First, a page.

State v. Texas City

Annotate this Case

303 S.W.2d 780 (1957)

STATE of Texas ex rel. PAN AMERICAN PRODUCTION CO. et al., Petitioners, v. TEXAS CITY, Texas, et al., Respondents.

No. A-6146.

Supreme Court of Texas.

May 22, 1957.

Rehearing Denied July 24, 1957.

*781 Marsene Johnson, Jr., Dist. Atty., Galveston, Baker, Botts, Andrews & Shepherd, Hugh M. Patterson & Melbert D. Schwarz, Houston, Joiner Cartwright and Charles F. Heidrick, Beaumont, for petitioners.

Neugent & Lilienstern, Texas City, for respondents.

CULVER, Justice.

This quo warranto proceeding, upon relation of Pan American Production Company and others, challenges the validity of a certain annexation ordinance enacted by the City Commission of the City of Texas City in so far as it includes submerged areas of Moses Lake and Dollar Bay. The trial court sustained exceptions to the petition and ordered dismissal. This judgment was affirmed. 295 S.W.2d 697.

The annexation ordinance embraced approximately 3,500 acres of upland and some 2,000 acres of submerged land underlying the two bodies of water, all immediately north of the existing city limits. Moses Lake and Dollar Bay are tidal waters and extend inland from Galveston Bay. Actually they constitute one body with arms extended on either side of a short blunt peninsula. The submerged lands are the property of the State of Texas, subject to oil and gas leasehold estates of the relators purchased on bid from the State.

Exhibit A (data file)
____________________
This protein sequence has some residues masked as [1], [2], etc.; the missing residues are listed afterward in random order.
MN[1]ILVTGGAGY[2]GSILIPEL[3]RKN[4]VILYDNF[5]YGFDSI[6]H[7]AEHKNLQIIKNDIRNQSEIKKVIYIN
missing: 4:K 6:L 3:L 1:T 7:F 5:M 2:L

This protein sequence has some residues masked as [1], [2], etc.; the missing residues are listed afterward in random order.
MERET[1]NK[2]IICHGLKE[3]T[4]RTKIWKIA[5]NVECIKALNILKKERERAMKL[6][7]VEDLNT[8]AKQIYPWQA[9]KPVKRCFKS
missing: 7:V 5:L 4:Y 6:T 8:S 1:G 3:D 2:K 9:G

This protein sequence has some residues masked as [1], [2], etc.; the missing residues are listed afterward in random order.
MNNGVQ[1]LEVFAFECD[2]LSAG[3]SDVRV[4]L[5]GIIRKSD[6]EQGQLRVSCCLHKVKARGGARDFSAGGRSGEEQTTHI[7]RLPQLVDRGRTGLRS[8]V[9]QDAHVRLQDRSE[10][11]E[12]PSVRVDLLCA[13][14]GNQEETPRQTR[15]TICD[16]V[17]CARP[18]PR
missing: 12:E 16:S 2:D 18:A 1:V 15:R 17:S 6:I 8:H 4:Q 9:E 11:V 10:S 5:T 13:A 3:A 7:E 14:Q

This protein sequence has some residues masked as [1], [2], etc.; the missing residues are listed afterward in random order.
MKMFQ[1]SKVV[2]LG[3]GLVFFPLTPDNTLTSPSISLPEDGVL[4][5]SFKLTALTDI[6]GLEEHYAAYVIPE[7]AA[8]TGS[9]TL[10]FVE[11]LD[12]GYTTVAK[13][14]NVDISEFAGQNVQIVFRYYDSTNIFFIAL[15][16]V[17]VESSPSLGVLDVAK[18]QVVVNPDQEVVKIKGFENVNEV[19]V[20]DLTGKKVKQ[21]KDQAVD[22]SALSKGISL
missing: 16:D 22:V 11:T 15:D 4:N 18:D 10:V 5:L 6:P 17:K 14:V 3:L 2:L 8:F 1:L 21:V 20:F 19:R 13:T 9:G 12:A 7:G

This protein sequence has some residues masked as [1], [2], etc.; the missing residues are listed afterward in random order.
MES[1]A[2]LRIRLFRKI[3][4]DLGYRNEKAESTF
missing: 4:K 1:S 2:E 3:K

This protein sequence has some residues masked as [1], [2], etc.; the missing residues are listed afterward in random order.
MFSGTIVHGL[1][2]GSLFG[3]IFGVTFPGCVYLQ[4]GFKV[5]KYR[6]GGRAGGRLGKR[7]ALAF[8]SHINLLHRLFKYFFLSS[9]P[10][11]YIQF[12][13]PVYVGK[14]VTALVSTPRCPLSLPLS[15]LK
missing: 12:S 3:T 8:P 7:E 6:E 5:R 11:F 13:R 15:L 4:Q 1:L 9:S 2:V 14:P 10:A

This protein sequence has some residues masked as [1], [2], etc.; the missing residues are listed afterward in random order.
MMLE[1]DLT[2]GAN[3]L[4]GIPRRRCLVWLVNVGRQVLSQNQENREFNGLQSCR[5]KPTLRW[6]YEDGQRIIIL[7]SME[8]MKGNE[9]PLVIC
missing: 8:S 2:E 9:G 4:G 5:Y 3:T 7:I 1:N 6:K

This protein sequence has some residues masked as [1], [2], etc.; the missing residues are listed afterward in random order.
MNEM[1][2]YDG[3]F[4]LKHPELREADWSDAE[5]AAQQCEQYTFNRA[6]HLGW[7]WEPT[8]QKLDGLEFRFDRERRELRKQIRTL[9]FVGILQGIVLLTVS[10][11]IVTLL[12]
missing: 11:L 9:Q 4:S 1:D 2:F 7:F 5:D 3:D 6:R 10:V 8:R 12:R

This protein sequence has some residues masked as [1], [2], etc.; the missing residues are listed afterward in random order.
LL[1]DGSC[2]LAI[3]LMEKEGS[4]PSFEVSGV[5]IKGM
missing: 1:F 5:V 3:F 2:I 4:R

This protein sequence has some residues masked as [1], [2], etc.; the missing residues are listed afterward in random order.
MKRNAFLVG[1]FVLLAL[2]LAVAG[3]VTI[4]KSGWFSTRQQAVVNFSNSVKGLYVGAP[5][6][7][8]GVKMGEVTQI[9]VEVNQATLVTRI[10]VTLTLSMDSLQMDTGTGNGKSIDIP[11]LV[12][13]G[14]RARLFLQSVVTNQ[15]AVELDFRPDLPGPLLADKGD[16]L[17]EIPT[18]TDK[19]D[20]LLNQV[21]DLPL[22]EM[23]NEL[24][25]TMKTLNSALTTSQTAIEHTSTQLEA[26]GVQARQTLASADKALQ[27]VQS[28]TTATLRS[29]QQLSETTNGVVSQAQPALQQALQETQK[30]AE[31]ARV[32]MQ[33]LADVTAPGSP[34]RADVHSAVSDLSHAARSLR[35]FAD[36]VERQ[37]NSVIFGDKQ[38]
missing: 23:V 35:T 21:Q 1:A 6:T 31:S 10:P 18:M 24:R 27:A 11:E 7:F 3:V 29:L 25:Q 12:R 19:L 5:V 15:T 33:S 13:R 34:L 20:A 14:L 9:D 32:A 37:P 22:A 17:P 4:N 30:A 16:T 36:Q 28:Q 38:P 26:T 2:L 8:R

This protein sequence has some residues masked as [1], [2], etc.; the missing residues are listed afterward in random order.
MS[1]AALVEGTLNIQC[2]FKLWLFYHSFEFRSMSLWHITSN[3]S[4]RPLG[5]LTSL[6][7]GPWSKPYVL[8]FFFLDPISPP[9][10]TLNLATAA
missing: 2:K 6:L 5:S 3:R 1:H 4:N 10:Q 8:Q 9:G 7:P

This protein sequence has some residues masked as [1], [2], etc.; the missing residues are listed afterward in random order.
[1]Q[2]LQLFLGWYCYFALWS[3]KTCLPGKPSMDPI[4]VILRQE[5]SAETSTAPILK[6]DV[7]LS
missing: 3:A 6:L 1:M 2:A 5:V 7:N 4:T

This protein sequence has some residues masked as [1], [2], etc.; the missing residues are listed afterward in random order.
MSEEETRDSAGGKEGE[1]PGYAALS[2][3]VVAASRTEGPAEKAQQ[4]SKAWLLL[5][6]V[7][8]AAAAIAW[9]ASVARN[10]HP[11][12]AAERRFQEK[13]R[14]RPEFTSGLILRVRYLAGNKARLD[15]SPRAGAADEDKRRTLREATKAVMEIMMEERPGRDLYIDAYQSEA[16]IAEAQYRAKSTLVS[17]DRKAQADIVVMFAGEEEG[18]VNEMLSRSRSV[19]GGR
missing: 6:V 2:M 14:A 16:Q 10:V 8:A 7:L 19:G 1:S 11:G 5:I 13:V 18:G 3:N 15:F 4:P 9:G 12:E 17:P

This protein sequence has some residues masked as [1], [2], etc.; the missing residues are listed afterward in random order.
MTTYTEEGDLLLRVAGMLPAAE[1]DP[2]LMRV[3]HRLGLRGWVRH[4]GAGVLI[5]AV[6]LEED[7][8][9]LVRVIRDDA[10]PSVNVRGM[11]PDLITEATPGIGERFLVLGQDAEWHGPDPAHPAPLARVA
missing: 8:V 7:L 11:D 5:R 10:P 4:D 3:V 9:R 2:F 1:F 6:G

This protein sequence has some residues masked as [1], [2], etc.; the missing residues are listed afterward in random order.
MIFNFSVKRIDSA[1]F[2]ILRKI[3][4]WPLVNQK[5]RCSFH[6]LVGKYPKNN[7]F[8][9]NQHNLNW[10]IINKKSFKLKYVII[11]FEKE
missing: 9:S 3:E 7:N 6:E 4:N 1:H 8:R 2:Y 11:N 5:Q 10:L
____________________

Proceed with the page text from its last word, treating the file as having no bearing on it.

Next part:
Petitioners assert that there are no inhabitants within the area in dispute nor is it fit or suitable for habitation; that there is no water-borne traffic through these waters and no need therein for municipal services such as police and fire protection; that the City has no good-faith intention of using the area for any municipal or city purposes, nor of furnishing to the area any of the facilities and services normally furnished by a municipal corporation within the area of its boundaries, but on the contrary seeks to annex this submerged land for the sole purpose of taxing relators' property and obtaining additional revenue for the operation of the City's functions without any compensation or expectation of any corresponding returns or benefits to them; that the area is not suitable or necessary for city purposes and entirely unrelated to any present or foreseeable future economic needs of the City; that the annexation of this territory is unreasonable, arbitrary, unjust and void and will have the effect of taking the relators' property by taxation without due process of law. The trial court sustained exceptions to these allegations on the theory that the action of a home rule city in extending its boundaries is not subject to judicial review. The Court also sustained an exception to the allegations that the annexation ordinance was unauthorized by law, unreasonable, arbitrary and unjust on the ground that it was not supported by any allegation of fact. The trial court properly entered the order of dismissal and we affirm that judgment.